Xu v. The University of Texas M.D. Anderson Cancer Center et al
MEMORANDUM AND ORDER GRANTING 76 MOTION for Extension of Time to file Notice of Appeal (Signed by Judge Keith P Ellison) Parties notified.(sloewe, 4)
UNITED STATES DISTRICT COURT
SOUTHERN DISTRICT OF TEXAS
THE UNIVERSITY OF TEXAS
MD ANDERSON CANCER CENTER,
§ CIVIL ACTION NO. 4:10-cv-3711
MEMORANDUM AND ORDER
Pending before the Court is Plaintiff Jingping Xu’s Motion for Extension of Time to File
a Notice of Appeal. (“Motion”; Doc. No. 76.) Following several motions seeking dismissal, Ms.
Xu’s remaining claims were dismissed by this Court in a hearing on October 9, 2013, and the
Court entered final judgment on October 16, 2013. (Doc. No. 75.) Under Federal Rule of
Appellate Procedure 4(a)(1)(A), Ms. Xu then had thirty days from entry of judgment, until
November 15, 2013, to file a Notice of Appeal. She did not do so. On November, 22, 2013, Ms.
Xu filed the pending Motion, seeking an extension of the time in which to file her Notice of
Appeal. After considering the Motion and the Defendants’ Response (Doc. No. 77), the Court
finds excusable neglect sufficient to justify an extension. Accordingly, the Court will GRANT
Ms. Xu’s Motion.
I. LEGAL STANDARD
Rule 4(a)(5)(A) of the Federal Rules of Appellate Procedure provides that “[t]he district
court may extend the time to file a notice of appeal if: (i) a party so moves no later than 30 days
after the time prescribed by this Rule 4(a) expires; and (ii) regardless of whether its motion is
filed before or during the 30 days after the time prescribed by this Rule 4(a) expires, that party
shows excusable neglect or good cause.” The relevant 2002 Advisory Committee Notes state that
“[t]he excusable neglect standard applies in situations in which there is fault; in such situations,
the need for an extension is usually occasioned by something within the control of the movant.
The good cause standard applies in situations in which there is no fault--excusable or otherwise.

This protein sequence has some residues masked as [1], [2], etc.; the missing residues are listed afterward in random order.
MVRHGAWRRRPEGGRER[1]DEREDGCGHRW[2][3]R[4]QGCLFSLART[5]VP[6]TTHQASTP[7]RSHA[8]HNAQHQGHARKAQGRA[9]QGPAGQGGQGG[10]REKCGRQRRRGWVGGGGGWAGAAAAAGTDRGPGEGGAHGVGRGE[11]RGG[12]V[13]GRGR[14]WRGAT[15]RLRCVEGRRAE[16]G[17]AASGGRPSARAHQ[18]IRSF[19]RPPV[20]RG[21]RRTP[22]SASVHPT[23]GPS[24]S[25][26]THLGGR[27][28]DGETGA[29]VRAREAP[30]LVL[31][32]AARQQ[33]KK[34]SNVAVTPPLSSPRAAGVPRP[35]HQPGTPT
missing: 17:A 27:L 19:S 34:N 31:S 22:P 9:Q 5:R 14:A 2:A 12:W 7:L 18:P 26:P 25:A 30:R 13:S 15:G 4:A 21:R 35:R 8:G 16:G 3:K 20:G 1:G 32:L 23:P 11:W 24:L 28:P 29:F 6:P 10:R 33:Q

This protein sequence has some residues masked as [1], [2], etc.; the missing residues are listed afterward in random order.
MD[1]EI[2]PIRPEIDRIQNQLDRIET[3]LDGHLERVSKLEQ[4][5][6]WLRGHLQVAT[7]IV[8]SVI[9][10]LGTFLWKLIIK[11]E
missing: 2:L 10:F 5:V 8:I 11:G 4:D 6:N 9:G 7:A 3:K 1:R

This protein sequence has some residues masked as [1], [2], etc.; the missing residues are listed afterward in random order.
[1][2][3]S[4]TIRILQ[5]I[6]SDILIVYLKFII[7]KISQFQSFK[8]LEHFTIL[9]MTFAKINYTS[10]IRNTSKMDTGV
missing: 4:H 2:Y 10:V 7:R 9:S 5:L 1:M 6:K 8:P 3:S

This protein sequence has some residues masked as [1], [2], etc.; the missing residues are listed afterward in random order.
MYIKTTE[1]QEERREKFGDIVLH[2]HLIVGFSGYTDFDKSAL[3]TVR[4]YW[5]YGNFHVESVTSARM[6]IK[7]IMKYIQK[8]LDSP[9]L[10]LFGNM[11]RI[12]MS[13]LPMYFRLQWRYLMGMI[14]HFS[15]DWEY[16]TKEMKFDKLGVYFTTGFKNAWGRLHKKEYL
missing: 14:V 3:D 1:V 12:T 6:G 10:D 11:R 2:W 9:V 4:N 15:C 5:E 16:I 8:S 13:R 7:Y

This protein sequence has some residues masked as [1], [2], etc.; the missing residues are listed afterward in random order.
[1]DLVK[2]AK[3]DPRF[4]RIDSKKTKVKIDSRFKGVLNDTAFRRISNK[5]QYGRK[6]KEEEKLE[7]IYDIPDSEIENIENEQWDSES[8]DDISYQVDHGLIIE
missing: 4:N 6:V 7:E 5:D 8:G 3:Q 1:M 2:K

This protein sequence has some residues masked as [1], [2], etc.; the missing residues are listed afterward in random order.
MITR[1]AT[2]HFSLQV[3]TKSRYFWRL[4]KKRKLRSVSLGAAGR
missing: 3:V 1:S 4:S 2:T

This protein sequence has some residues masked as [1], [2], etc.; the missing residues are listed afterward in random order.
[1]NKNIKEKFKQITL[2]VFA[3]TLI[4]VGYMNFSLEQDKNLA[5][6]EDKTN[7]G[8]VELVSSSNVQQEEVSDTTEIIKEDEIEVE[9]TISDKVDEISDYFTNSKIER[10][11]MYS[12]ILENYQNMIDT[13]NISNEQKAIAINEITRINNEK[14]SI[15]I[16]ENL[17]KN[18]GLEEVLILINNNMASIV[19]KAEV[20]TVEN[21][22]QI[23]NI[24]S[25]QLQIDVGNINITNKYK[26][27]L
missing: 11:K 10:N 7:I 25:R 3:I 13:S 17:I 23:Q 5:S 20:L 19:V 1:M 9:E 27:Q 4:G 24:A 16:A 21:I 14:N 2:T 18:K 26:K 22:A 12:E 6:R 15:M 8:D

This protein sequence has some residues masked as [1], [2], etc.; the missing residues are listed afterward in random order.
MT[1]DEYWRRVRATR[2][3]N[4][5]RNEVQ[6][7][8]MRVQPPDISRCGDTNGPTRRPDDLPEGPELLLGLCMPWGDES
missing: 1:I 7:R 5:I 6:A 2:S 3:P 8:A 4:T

In such situations, the need for an extension is usually occasioned by something that is not within
the control of the movant.” Fed. R. App. P. 4, 2002 Advisory Committee Notes.
The excusable neglect inquiry is both equitable and flexible, and considers all the
relevant circumstances. Stotter v. Univ. of Tex. at San Antonio, 508 F.3d 812, 820 (5th Cir.
2007); United States v. Clark, 51 F.3d 42, 43-44 (5th Cir. 1995) (citing Pioneer Inv. Servs. Co. v.
Brunswick Assocs. Ltd. P’ship, 507 U.S. 380, 113 S.Ct. 1489, 123 L.Ed.2d 74 (1993)). Such
considerations include possible prejudice, the length of the delay and the impact on judicial
proceedings, the reason for the delay, including whether it was within the movant’s control, and
whether the movant acted in good faith. Stotter, 508 F.3d at 820 (quoting Midwest Employers
Cas. Co. v. Williams, 161 F.3d 877, 879 (5th Cir. 1998)). Excusable neglect is a “somewhat
elastic” concept, and should be interpreted accordingly. See Clark, 51 F.3d at 43 (quoting
Pioneer, 507 U.S. at 392) (internal quotation marks omitted). Nevertheless, “inadvertence,
ignorance of the rules, or mistakes construing the rules do not usually constitute ‘excusable’
neglect.” Id. (quoting Pioneer, 507 U.S. at 392) (internal quotation marks omitted).
In her Motion, Ms. Xu, proceeding pro se, reports that she encountered two traffic
accidents on her way to timely file her Notice of Appeal, and that the resulting delays, which